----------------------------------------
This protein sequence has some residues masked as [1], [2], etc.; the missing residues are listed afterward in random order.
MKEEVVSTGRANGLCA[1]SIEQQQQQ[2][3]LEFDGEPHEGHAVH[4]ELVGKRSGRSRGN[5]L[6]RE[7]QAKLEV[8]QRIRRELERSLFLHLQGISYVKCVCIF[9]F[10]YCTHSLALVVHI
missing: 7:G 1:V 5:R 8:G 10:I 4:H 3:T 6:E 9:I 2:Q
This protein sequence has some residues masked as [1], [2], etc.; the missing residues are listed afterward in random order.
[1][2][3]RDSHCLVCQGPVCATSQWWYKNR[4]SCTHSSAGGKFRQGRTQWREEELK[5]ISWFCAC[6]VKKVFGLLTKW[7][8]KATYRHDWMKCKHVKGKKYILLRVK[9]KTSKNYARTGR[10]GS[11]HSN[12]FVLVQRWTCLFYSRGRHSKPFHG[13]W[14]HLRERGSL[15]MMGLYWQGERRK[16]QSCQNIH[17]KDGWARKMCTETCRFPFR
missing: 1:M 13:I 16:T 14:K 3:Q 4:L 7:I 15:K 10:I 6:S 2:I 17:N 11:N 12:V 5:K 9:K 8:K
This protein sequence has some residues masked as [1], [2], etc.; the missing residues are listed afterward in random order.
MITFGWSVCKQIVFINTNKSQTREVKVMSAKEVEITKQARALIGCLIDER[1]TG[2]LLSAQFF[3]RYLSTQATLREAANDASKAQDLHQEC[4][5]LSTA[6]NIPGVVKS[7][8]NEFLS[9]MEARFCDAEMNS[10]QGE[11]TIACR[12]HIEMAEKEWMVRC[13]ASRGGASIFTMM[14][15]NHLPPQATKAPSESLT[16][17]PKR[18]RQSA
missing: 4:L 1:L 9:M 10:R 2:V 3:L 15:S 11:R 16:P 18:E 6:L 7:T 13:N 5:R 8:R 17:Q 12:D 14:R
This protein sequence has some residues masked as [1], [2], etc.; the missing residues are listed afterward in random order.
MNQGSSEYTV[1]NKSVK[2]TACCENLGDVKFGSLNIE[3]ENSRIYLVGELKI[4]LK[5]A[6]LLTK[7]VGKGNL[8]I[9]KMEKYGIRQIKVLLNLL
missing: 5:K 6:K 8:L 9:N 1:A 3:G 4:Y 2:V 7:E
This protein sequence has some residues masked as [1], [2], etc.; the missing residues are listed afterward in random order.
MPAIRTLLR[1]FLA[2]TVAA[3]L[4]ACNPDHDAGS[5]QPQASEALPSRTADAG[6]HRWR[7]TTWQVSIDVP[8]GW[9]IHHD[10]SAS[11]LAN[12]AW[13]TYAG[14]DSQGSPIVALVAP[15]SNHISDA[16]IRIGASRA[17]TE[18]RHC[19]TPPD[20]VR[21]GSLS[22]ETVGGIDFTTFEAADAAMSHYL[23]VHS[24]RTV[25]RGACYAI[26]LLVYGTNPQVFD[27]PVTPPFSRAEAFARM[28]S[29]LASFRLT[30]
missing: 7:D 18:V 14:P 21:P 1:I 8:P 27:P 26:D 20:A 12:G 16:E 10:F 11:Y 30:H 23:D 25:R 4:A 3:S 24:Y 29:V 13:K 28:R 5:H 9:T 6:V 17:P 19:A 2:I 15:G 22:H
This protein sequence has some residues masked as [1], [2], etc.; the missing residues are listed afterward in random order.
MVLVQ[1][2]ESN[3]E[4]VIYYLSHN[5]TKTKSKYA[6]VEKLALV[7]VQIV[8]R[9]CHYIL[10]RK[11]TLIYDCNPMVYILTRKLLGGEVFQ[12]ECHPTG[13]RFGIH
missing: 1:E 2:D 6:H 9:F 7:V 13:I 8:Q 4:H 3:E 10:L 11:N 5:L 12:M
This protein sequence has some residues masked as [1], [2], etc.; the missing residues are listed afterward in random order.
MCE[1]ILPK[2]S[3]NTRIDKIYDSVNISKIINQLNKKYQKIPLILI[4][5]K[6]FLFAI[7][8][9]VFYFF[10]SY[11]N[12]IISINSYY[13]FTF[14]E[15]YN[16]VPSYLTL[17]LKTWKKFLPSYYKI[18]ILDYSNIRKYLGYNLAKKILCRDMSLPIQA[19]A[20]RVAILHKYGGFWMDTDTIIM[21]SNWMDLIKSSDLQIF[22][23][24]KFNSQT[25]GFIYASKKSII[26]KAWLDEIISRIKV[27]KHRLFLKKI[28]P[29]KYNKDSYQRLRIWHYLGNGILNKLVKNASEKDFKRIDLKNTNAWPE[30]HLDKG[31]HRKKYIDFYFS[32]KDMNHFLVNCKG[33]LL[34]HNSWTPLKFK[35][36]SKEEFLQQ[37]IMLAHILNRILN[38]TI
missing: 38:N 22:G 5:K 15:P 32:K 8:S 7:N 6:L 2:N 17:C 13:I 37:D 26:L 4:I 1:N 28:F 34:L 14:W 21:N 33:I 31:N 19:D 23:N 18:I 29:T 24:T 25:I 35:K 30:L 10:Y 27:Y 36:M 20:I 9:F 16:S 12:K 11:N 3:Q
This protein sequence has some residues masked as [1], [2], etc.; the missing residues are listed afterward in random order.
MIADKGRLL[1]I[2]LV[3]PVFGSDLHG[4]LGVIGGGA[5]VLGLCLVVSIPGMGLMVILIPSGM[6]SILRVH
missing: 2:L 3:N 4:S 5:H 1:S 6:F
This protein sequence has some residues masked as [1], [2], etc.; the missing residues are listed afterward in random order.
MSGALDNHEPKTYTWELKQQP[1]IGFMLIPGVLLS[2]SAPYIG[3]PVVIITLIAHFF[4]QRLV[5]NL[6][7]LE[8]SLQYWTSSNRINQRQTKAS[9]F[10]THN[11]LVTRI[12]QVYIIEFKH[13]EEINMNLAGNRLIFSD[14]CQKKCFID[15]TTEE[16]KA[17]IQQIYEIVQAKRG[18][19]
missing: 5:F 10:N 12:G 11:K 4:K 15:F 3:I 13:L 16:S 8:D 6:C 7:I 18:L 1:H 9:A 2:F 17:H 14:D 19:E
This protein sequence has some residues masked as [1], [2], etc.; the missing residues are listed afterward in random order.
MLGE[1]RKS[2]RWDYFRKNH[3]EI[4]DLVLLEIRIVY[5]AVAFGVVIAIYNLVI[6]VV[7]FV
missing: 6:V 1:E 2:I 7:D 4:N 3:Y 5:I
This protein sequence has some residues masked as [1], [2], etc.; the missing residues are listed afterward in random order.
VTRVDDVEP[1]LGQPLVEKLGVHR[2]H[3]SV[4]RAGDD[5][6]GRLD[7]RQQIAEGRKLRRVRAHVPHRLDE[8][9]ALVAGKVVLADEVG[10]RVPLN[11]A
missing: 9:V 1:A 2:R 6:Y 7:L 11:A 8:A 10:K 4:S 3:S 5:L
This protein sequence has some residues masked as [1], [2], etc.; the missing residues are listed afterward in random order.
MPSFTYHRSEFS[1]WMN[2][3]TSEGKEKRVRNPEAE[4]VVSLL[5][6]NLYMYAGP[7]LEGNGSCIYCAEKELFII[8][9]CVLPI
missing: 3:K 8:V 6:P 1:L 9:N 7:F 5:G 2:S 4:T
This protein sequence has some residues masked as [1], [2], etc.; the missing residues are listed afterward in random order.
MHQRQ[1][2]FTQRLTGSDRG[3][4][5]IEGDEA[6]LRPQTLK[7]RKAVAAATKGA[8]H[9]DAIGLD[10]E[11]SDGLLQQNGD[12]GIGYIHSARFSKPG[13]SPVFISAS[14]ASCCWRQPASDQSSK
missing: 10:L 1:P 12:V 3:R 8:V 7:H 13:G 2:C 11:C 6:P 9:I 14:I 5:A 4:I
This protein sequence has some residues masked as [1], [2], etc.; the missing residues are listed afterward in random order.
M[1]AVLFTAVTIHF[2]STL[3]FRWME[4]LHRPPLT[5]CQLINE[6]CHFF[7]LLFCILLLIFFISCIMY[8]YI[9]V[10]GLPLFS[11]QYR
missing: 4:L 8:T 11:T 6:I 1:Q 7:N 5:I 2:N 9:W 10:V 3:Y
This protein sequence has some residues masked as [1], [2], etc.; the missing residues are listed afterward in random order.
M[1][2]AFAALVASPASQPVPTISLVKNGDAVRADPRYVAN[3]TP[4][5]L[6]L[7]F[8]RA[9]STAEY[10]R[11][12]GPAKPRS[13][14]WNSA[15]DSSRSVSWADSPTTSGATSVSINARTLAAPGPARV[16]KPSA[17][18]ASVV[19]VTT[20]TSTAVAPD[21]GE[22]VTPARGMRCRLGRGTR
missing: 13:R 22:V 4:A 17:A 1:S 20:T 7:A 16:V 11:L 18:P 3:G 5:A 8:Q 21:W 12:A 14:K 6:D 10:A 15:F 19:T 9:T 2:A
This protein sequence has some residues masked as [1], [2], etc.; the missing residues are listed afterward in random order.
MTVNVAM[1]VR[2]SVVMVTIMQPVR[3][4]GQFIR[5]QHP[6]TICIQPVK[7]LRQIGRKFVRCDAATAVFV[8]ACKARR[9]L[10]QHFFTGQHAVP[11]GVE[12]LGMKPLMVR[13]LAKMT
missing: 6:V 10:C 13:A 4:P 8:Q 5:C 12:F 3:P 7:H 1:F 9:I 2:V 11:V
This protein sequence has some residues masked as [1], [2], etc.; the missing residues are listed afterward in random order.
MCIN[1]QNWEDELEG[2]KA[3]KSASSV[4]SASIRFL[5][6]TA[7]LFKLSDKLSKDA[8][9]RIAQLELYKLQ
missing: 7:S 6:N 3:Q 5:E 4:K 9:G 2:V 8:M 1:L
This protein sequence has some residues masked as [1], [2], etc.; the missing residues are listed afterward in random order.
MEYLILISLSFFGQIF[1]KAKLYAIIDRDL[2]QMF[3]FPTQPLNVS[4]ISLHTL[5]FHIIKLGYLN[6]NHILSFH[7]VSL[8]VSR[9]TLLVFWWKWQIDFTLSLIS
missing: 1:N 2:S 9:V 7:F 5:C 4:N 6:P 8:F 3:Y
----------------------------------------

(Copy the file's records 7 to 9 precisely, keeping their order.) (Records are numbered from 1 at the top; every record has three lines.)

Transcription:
This protein sequence has some residues masked as [1], [2], etc.; the missing residues are listed afterward in random order.
MCE[1]ILPK[2]S[3]NTRIDKIYDSVNISKIINQLNKKYQKIPLILI[4][5]K[6]FLFAI[7][8][9]VFYFF[10]SY[11]N[12]IISINSYY[13]FTF[14]E[15]YN[16]VPSYLTL[17]LKTWKKFLPSYYKI[18]ILDYSNIRKYLGYNLAKKILCRDMSLPIQA[19]A[20]RVAILHKYGGFWMDTDTIIM[21]SNWMDLIKSSDLQIF[22][23][24]KFNSQT[25]GFIYASKKSII[26]KAWLDEIISRIKV[27]KHRLFLKKI[28]P[29]KYNKDSYQRLRIWHYLGNGILNKLVKNASEKDFKRIDLKNTNAWPE[30]HLDKG[31]HRKKYIDFYFS[32]KDMNHFLVNCKG[33]LL[34]HNSWTPLKFK[35][36]SKEEFLQQ[37]IMLAHILNRILN[38]TI
missing: 38:N 22:G 5:K 15:P 32:K 8:S 7:N 6:L 2:N 17:C 13:I 37:D 26:L 4:I 1:N 28:F 34:L 14:W 21:N 33:I 31:N 19:D 23:N 18:I 29:T 24:T 25:I 35:K 30:L 10:Y 27:Y 36:M 20:I 9:F 16:S 12:K 11:N 3:Q
This protein sequence has some residues masked as [1], [2], etc.; the missing residues are listed afterward in random order.
MIADKGRLL[1]I[2]LV[3]PVFGSDLHG[4]LGVIGGGA[5]VLGLCLVVSIPGMGLMVILIPSGM[6]SILRVH
missing: 2:L 3:N 4:S 5:H 1:S 6:F
This protein sequence has some residues masked as [1], [2], etc.; the missing residues are listed afterward in random order.
MSGALDNHEPKTYTWELKQQP[1]IGFMLIPGVLLS[2]SAPYIG[3]PVVIITLIAHFF[4]QRLV[5]NL[6][7]LE[8]SLQYWTSSNRINQRQTKAS[9]F[10]THN[11]LVTRI[12]QVYIIEFKH[13]EEINMNLAGNRLIFSD[14]CQKKCFID[15]TTEE[16]KA[17]IQQIYEIVQAKRG[18][19]
missing: 5:F 10:N 12:G 11:K 4:K 15:F 3:I 13:L 16:S 8:D 6:C 7:I 18:L 1:H 9:A 2:F 17:H 14:D 19:E